Wednesday, March 12, 2008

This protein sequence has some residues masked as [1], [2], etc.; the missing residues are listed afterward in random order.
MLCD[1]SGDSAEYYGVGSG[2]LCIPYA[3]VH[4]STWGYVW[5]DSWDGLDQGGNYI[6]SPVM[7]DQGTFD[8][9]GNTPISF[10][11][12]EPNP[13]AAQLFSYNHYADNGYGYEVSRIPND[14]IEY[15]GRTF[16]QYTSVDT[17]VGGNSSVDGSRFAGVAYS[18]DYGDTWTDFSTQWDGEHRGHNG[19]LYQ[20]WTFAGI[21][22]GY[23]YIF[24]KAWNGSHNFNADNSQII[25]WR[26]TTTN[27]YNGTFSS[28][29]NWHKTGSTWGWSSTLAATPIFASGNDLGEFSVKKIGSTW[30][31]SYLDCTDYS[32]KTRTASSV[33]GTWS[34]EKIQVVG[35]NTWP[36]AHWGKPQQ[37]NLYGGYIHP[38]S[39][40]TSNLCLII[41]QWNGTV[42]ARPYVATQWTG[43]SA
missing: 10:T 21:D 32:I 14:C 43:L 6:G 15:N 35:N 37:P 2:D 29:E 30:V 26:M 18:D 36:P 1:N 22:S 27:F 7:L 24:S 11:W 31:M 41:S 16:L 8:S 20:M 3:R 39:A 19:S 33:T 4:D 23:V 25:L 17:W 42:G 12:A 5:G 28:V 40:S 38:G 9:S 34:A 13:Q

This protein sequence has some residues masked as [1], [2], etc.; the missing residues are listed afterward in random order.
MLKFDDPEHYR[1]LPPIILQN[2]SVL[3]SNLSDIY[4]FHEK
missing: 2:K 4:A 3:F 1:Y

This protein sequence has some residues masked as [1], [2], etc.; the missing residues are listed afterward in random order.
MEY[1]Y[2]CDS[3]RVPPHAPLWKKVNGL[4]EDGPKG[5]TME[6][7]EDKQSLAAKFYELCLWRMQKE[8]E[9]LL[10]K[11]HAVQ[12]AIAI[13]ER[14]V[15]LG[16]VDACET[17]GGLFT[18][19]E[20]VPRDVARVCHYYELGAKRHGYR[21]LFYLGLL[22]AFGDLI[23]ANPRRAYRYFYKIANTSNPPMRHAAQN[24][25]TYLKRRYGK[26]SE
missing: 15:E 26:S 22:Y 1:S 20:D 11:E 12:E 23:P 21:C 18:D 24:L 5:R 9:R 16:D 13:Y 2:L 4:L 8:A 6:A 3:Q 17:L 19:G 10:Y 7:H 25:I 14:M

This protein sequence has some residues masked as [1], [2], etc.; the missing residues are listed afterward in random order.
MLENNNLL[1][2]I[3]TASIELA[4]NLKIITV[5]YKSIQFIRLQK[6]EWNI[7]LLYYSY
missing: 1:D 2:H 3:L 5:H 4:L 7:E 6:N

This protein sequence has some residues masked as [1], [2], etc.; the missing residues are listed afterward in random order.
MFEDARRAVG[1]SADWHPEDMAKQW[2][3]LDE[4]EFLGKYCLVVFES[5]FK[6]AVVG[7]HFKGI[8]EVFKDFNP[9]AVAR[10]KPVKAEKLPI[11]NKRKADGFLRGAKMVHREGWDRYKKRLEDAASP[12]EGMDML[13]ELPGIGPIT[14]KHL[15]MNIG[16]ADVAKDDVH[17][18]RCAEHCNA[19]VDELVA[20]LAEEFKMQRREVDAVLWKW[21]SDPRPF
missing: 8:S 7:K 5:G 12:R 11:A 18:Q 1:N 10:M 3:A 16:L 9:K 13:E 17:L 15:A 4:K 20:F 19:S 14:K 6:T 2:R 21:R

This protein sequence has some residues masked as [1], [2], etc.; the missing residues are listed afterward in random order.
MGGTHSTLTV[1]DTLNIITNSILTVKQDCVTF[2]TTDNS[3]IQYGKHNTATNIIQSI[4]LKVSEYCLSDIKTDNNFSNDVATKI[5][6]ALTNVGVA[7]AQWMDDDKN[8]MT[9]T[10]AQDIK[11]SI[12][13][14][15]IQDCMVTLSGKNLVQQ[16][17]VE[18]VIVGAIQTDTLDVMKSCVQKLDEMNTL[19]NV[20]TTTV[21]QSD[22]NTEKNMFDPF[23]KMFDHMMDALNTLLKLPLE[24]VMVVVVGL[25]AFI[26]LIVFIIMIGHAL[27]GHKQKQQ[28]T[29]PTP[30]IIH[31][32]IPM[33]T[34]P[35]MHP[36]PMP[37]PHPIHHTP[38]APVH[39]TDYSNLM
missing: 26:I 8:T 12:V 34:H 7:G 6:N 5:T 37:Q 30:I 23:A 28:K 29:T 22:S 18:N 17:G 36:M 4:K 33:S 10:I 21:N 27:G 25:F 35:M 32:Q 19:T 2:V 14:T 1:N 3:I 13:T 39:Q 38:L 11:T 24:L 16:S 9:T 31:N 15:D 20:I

What, the Pentagon expects kudos for planning to allow some detainees held at Guantanamo Bay to call home? That's how it looked today, when a prison spokesman said plans were in the works to permit inmates to get telephone calls up to twice a year if the Pentagon can figure out how to monitor them. "I have no projected time line for implementation but it is currently being developed, Lt. Col. Ed Bush said, according to the Reuters international news service. The Guantanamo Bay prison was set up in 2002 to hold suspects captured in the war on terror, which was launched by the Bush administration after the Sept. 11 attacks on New York and Washington. Guantanamo detainees are considered "enemy combatants" by the government, not prisoners of war, so they are not entitled to the protections of the Geneva Conventions. Guantanamo prisoners are allowed to send and receive mail, which is censored by the military and delivered by the International Committee of the Red Cross, but only rarely receive phone calls, Reuters said. A lawsuit over the rights of Guantanamo prisoners to challenge their detentions is currently being considered by the U.S. Supreme Court. The Red Cross recently launched a telephone program at Bagram Air Base in Afghanistan, where the U.S. military holds detainees captured in that country.